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The film Murder in a Sunday Morning is an Oscar winning documentary that would be invaluable to a person interested in a real look of the US criminal justices away from the trapping of the Hollywood. This award winning documentary is an outstanding study of a murder trial from beginning to the tail end.
In this film a black teenager named Brent Butler is apprehended for shooting dead a white woman and a trial is organized quickly. From the word go, Butler is guilt in the court of public opinion, worse still he is apparently tortured by the investigators until he accepts to sign a confession. Despite the ineffectiveness and laziness that is normally associated with public defenders, Butler finds his only hope resting in public defender Patrick McGuiness. Butler is only happy that Patrick McGuiness is not just any public defender as can be demonstrated by his thoroughness and effectiveness which are two virtues that do not go hand in hand with public defenders (Sachleben, & Yenerall, 2004).
Patrick tirelessly investigates the prosecution and police claims, it is only a matter of time before it become clear that Butler is completely innocent, his only 'guilt', like they say, being the color of his skin (Sachleben, & Yenerall, 2004). It transpires that Mary Ann Stephen, the 65 years murdered woman tourist, was shot and killed in Jacksonville, Florida, by a black assailant who disappeared in thin air. However, anxious not to spoil the good tourist name of this town, the police rushed to pick the closest black 'suspect' who happened to be around, which is how Brendon Butler, who by then was headed for a job interview, found himself in the thick of things that he knew nothing about. In fact the husband of the dead woman who happened to have seen the fleeing assailant was almost coerced by the police who executed the arrest into incriminating Brendon falsely, which is how Brendon came to be identified as the person who shot Ann by her husband (Sachleben, & Yenerall, 2004). Later, following the strong-arm tactics of the investing officer, and the absence of a defending counsel, Brendon 'confessed' into having committed murder that he actually did not knew about.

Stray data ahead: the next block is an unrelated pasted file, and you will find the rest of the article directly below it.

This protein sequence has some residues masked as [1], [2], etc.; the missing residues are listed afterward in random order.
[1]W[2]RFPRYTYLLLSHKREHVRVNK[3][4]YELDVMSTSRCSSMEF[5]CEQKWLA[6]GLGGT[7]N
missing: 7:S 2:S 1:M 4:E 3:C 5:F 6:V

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However, the chain smoking public defend McGuiness was determined to make a difference in a job strongly regarded as a pool of ineffectiveness and sleaze, that of the public defender. McGuiness sensing that the prosecution case literary stank in high heaven, put up a spirited defense that ultimately exposed the conspiracy that was involved and that has survived decades as a textbook case of excellent jurisprudence. The trial will most definitely serve as a warning example of the prejudice and pitfalls and perils of "swift justice" (Sachleben, & Yenerall, 2004).
Assembled by Jean-Xavier de Lestrade, a French documentary filmmaker who warrant credit for following this story so meticulously, this 111-minute documentary was initially released under the name Un Coupable Idea (Sachleben, & Yenerall, 2004). Lestrade lack of judiciousness is however a blot in an otherwise splendid work. The video itself might be cost necessity, however interior and exterior of Jacksonville that he has used leaves a lot to be desired (Sachleben, & Yenerall, 2004).
Through this film Lestrade attempts to ridicule the system because as can be see he intentionally illustrate how despite all the sleaze and inefficiency the prosecution has exhibited as exposed by McGuiness, they are still unwilling to accept culpability. And as if that is not enough, the police and the lawyers who are complicit in the conspiracy are still holding on to their job even after such a shoddy job.